Listening to reggae music
is, of course, deeply enjoyable, even for people who aren't from the Jamaican culture which created the genre. However, gaining some background of the genre can add important social context and reveal the personalities behind the music, thereby bringing a whole new depth to the reggae experience. From casual coffee-table books to serious anthropological studies, this list has something for everyone.
The Rough Guide series has become indispensable for both travelers
and music lovers. Concise yet thorough, deeply informative and impressively non-judgmental, this reference tome is a must-have for any real reggae
This excellent book takes a look at the culture and politics of Jamaica
, as well as the tenets of Rastafarianism
, and how these things have shaped reggae musicians and reggae music. The social and cultural context of reggae is vital to the understanding of the genre, and this book is a great introduction.
This accompanying volume to the BBC Television series of the same name was written by Lloyd Bradley, one of the UK's
leading experts on reggae and Jamaican music
. It's a quick read, but well worth it, and the pictures included are outstanding.
This book tells the story of reggae legend Bob Marley
, through the eyes of the woman who knew him best: his wife, Rita Marley. It is blunt and unapologetic, and yet deeply reverential. No Woman, No Cry
is also the subject of an upcoming Bob Marley biopic
, so now is a great time to read it.
As the title implies, this is a book of oral histories
- stories from those people who were part of the amazing Jamaican musical scene of the 1950s, '60s and '70s and who watched the music develop and form into what became one of the world's most popular genres of music. There is, expectedly, a bit of braggadocio, lots of devastatingly sad stories, and plenty of laugh-out-loud moments. These stories come from a variety of insiders, many of whom are reggae greats, and to understand these people is to understand the music.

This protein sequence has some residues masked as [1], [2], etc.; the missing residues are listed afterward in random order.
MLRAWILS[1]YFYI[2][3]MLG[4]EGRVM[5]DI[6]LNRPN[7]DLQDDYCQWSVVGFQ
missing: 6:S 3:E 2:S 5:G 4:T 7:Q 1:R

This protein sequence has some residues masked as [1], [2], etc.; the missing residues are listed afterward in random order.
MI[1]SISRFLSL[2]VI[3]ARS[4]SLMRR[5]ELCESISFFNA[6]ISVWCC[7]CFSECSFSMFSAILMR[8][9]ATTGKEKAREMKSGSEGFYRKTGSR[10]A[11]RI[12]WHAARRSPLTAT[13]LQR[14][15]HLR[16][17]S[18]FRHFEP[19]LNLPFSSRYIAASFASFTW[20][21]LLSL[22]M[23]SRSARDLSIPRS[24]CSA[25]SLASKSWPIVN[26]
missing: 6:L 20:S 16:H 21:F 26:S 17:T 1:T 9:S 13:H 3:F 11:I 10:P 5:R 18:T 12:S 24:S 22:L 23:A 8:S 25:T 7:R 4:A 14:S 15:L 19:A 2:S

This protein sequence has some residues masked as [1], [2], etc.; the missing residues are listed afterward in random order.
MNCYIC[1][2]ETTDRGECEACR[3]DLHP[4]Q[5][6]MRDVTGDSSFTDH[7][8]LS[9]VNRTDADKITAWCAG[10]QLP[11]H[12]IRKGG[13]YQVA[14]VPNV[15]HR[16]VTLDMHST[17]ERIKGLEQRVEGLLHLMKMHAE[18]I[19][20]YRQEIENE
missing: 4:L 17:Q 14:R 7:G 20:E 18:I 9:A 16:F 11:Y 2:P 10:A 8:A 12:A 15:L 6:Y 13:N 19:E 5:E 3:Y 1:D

When reggae spun off into the more controversial genre known as "dancehall", a distance grew between the fans of the new sound and the "roots reggae" of yesteryear. Norman Stolzoff, an anthropologist
, took a look at the gap between these two now-distinct genres, and the economic, social and political contexts that brought them apart. Though this is a serious cultural study, it's definitely readable, and definitely worth a perusal for both fans of reggae and fans of social psychology
and its convergence with ethnomusicology
Though this book contains tons of interesting factual information about reggae music, its influences, the genres and musicians it influenced, interviews and so on, it's really all about the pictures. Presented coffee table book style, Reggae Explosion
is full of forty years' worth of rare photos, album covers and obscure memorabilia. It's easy to spend a few hours geeking out on this one, if you're a die-hard fan.
Starting with ska
and working through rocksteady
, reggae, dub and dancehall, this collection of essays and articles covers an amazing breadth of Jamaican music. The pieces come from around the world, and serve to give a well-rounded view of reggae music through the eyes of many of the different cultures who have fallen in love with it. There is also a lot of vital historical information in here, so for people who prefer short stories
over novels, so to speak, this is an ideal book.
Bob Marley is certainly the most heralded reggae star on the international scene, but Lee "Scratch" Perry, the legendary musician and producer, may have actually been more influential on the sound and evolution of the music. It was through collaborative work with Perry that Bob Marley created the sound that would change music forever, and Perry also guided hundreds of other musicians, many of whom became international superstars through his guidance. This biography is engaging and fun, and really shines a light on an underappreciated musical genius.
I've been accused of being more of a fan of album cover art than of the music itself, at times (ahem - I framed an album cover without remembering to remove the actual record. In my defense, I had the same album on CD), but I'm pretty sure that any fan of reggae and Jamaican music (or any serious record collector
) will appreciate this wonderful art book. The album covers included range from psychedelic
to scenic, and biblical
to scandalous. They say not to judge a record by its cover, but these covers are amazing enough to stand in their own right.